ewok93 said:
That is your problem. You reapplied paste over more paste. Remove all of it with a coffee filter and alcohol like you did before, but on the chip AND heatsink. Place a pea sized dot of paste on the chip and install the heatsink.


Just to be sure that we're on the same page: The tinting process I described only adds a microscopic film on the processor. You can easily see through it and read the processor lettering. The paste on the heat sink was new and pre-applied at the factory. It was not supposed to be removed before being used. I didn't do anything to the heat sink paste.

You are essentially saying that the microscopic tinting film I added was too much paste, right? If true, that seems to me like the amount of paste needed can't vary by more than a microgram or so.

I can easily believe that my failure to secure the heat sink immediately could have caused a problem and that I should do it over, but can't convince myself that tinting alone would botch it up unless there were some sort of paste compatibility issue.
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a c 399 à CPUs
December 16, 2013 8:16:42 PM

I'm not saying it's too much, I'm saying there isn't much of a point to that, and you should reapply with just Arctic Silver.
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December 17, 2013 5:45:57 AM

ewok93 said:
I'm not saying it's too much, I'm saying there isn't much of a point to that, and you should reapply with just Arctic Silver.


As an experiment before pulling off the heat sink and applying only Arctic Silver, I turned off the motherboard TPU switch. Now at 100% CPU usage on 8 threads, the temperature sits near the low to mid 60c range. If you still think that I should reapply the paste, that will be the next step.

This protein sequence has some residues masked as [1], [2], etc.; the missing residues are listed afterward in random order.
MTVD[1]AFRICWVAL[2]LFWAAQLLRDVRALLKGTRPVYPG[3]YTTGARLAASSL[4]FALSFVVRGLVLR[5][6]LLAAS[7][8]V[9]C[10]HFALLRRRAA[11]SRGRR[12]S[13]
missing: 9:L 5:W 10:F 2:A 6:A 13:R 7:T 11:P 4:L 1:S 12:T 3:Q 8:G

I apologize for being so reluctant to just do this, but I like to get to the why of what I'm doing. Your advice kind of implies that I should have removed the factory paste in the first place. Or maybe letting it sit for a few minutes before pressing down the connectors botched the installation. Or mixing paste types is a bad idea. Or it doesn't really matter: CPU temperature fluctuations imply a bad heat sink seal, period.
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a c 399 à CPUs
December 17, 2013 5:54:04 AM

It is possible that that fixed that. Run a stress test and see if it goes above 60, if not you're okay. I asked you to try reapplying, because sometimes they don't mix well, and the factory paste isn't usually that good, so adding dried out paste to more paste can just add more of a barrier for the heat.
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December 17, 2013 6:34:09 PM

ewok93 said:
It is possible that that fixed that. Run a stress test and see if it goes above 60, if not you're okay. I asked you to try reapplying, because sometimes they don't mix well, and the factory paste isn't usually that good, so adding dried out paste to more paste can just add more of a barrier for the heat.


OK. I removed the old thermal paste (which was pretty evenly distributed but had a splotchy look) and put on Arctic Silver. This did not have much effect. The only difference I see is that now the temperature seems to change more slowly for the last 10c both when heating up and cooling down. It still gets up to the same high temperatures at the same switch settings.

For now I'm going to leave the TPU switch off. This should keep me down to the low to mid 60s.